I concede one point: that is a nice rig; wish I had a few extra grand for some of that. 'Tis a shame its running OSX instead of Ubuntu or Vista 64. ;)

As far as anti-virus software slowing my rig down...get one that's good and have a decent rig and it won't. I don't even bother turning it off for anything except Crysis; Avast doesn't affect the system at all. Your logic is akin to "I don't lock my front door because robberies aren't a problem in my town". That's fine and all...until it happens. And if the Leopard launch was any indication, Mac security looks to start becoming more of an issue if the next one is less secure as Leopard was during launch (I sawm ore than once that Leopard supposively was less secure than its predecessors, at least initially; I don't claim this as a fact, but it sure seemed to be a big deal a while back...); not to mention as the user base grows, it will become a more lucrative target to attack. Meanwhile, Vista took steps to become even more secure than XP was, and I expect Windows 7 to continue this trend. Needless to say, I'll be watching both Win7 and the next OSX (what's its name? I can't recall...) with great interest on the security front.

I could be wrong, of course, but I don't think so. ^_^

Great thing about this box is I can run Ubuntu (even though I really prefer gentoo) and Vista 64 AT THE SAME time and still no slow downs or hiccups. :-)

I wouldn't necessarily agree with the whole robbery analogy. I don't bother with an anti-virus on this because there are no virus's for it... what would be the point of putting one on here? Also I've ran windows and all the latest and greatest windows OS's my entire life up until Christmas when I treated myself to this machine. In all my years of Windows I've never once used an anti-virus on my system; not for windows 95, 98, ME, 2000, XP, or Vista... I'm just smart enough not to get a virus or spyware. I was just stating that the fact that when I'm on these machines I have to be weary of files and be on the lookout for things that could destroy my machine is just lame. :no:

In my opinion and JUST IN MY OPINION there is not a more versatile machine than this. I can run every OS that I would like and all side by side if I need to without rebooting, logging out, or dual booting. I run all OS's at native speed. I can run any app I want whether it be a Linux App, Windows App, or OS X App and run them all natively without any hacks, altered EFI chips, or fear of my software breaking due to system updates or software updates... I mean seriously... as far as computing goes what gets better than this? So no I don't think it's a shame that it's running Leopard at all.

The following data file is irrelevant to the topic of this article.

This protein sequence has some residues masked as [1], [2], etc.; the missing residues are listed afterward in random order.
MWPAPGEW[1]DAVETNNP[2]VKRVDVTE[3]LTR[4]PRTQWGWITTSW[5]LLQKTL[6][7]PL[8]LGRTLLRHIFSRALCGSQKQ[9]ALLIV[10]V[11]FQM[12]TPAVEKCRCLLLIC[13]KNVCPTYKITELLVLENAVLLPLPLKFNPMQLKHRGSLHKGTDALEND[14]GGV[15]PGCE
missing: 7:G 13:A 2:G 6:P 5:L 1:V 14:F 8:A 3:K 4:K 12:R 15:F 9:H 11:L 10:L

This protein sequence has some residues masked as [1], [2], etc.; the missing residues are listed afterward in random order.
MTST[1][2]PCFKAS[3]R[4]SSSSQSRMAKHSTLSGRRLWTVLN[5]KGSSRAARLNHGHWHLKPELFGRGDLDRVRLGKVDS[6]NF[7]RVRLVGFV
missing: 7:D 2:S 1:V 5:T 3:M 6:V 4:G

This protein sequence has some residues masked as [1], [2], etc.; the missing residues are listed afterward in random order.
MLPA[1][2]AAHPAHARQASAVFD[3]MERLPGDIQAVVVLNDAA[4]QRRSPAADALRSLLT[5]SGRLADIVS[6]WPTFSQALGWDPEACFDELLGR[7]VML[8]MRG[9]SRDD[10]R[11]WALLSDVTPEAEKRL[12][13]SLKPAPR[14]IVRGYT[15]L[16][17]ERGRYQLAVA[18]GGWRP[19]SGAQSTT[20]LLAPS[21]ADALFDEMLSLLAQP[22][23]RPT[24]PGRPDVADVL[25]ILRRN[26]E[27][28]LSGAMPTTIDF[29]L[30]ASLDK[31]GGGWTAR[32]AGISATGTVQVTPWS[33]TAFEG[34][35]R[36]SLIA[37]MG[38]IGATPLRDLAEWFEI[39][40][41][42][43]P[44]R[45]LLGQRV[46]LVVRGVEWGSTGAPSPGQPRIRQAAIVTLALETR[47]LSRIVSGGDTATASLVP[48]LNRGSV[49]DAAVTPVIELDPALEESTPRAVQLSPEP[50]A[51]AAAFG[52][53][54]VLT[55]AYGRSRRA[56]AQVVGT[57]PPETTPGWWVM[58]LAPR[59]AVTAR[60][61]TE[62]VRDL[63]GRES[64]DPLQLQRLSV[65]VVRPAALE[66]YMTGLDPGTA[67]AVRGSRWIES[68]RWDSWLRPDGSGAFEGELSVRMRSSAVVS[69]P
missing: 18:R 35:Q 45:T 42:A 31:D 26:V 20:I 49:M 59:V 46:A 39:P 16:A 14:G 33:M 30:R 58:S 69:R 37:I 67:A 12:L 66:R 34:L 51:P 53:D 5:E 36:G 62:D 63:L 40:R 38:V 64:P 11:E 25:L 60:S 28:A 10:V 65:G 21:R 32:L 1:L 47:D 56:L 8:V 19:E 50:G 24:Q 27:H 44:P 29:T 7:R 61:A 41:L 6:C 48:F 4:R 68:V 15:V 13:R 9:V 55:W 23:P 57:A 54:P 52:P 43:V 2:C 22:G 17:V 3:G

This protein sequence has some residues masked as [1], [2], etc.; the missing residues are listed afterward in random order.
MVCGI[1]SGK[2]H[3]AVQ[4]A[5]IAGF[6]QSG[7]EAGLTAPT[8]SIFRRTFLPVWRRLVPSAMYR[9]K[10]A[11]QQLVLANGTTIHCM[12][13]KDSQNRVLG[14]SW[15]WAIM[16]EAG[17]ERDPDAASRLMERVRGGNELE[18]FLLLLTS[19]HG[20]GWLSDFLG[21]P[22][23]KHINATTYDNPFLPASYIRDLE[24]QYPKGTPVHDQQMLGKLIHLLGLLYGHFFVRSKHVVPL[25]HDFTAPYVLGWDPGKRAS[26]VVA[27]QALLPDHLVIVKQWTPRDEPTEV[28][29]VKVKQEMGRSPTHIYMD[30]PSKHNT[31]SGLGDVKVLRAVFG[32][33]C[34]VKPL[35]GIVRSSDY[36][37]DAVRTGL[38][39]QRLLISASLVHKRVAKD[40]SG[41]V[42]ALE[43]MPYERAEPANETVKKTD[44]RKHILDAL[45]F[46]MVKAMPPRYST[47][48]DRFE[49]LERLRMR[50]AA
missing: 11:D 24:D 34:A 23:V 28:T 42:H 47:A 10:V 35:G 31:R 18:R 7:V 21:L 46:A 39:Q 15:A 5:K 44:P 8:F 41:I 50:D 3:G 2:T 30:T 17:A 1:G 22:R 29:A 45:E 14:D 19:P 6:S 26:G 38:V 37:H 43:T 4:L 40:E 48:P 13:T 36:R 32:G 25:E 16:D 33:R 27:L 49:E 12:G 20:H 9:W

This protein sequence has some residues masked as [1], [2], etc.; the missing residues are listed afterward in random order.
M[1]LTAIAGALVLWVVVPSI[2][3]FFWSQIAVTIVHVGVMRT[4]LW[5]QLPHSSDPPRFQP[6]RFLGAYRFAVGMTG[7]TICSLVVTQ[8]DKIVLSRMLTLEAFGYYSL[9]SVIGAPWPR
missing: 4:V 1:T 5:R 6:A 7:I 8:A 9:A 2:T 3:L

Mmm... 16 spaces/screens/desktops and the bottom 4 are different OS's... Yummy. :drool:

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Yusuf M.    1,367
If most people have a PC in their household, why would they buy a mac instead of a cheaper PC? How would it explain the double growth sales--certainly not a straight math from a supply/demand curve? Straight economics surely doesn't explain Apple's growth.

http://daringfireball.net/2008/10/listen_to_tim_cook

I was comparing the differing growth rates of PCs and Macs. I wasn't trying to explain the high growth rate of Macs. Perhaps an analogy will better demonstrate my thoughts...

Think of the PC industry as a cup of water that's three quarters (3/4) full. And think of the Mac industry as a cup of water that's less than a quarter (<1/4) full. It's easier to see changes when you fill the Mac cup because there's so much room to grow. As with the PC, it's nearly full so any small changes won't make a huge difference and there's not that much room left to grow.

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giga    46
I was comparing the differing growth rates of PCs and Macs. I wasn't trying to explain the high growth rate of Macs. Perhaps an analogy will better demonstrate my thoughts...

Think of the PC industry as a cup of water that's three quarters (3/4) full. And think of the Mac industry as a cup of water that's less than a quarter (<1/4) full. It's easier to see changes when you fill the Mac cup because there's so much room to grow. As with the PC, it's nearly full so any small changes won't make a huge difference and there's not that much room left to grow.

But put in the context of 80% of users already having a PC and wanting an upgrade. For their next computer, they have a choice between a mac or a pc--why would they choose the more expensive option?

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LTD    0
But put in the context of 80% of users already having a PC and wanting an upgrade. For their next computer, they have a choice between a mac or a pc--why would they choose the more expensive option?

Same reasons I chose it. Same reasons I choose to stick with it.

People act from mixed motives and have mixed needs, however. I guess some place price as a primary determinant. Others look to different factors in their decisionmaking. I'll tell you this, though: if price/cost was a primary factor for me (at the moment), I probably wouldn't be getting a Mac. Or at least not a new one.

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Cormier6083    0

Overpriced to Joe Consumer... yes. But taking into account all of the work that goes behind each machine, it quickly seems to justify the price.

Plus, you get award winning customer satisfaction rates.

Like my dad always said:

If it's cheap, it ain't worth it.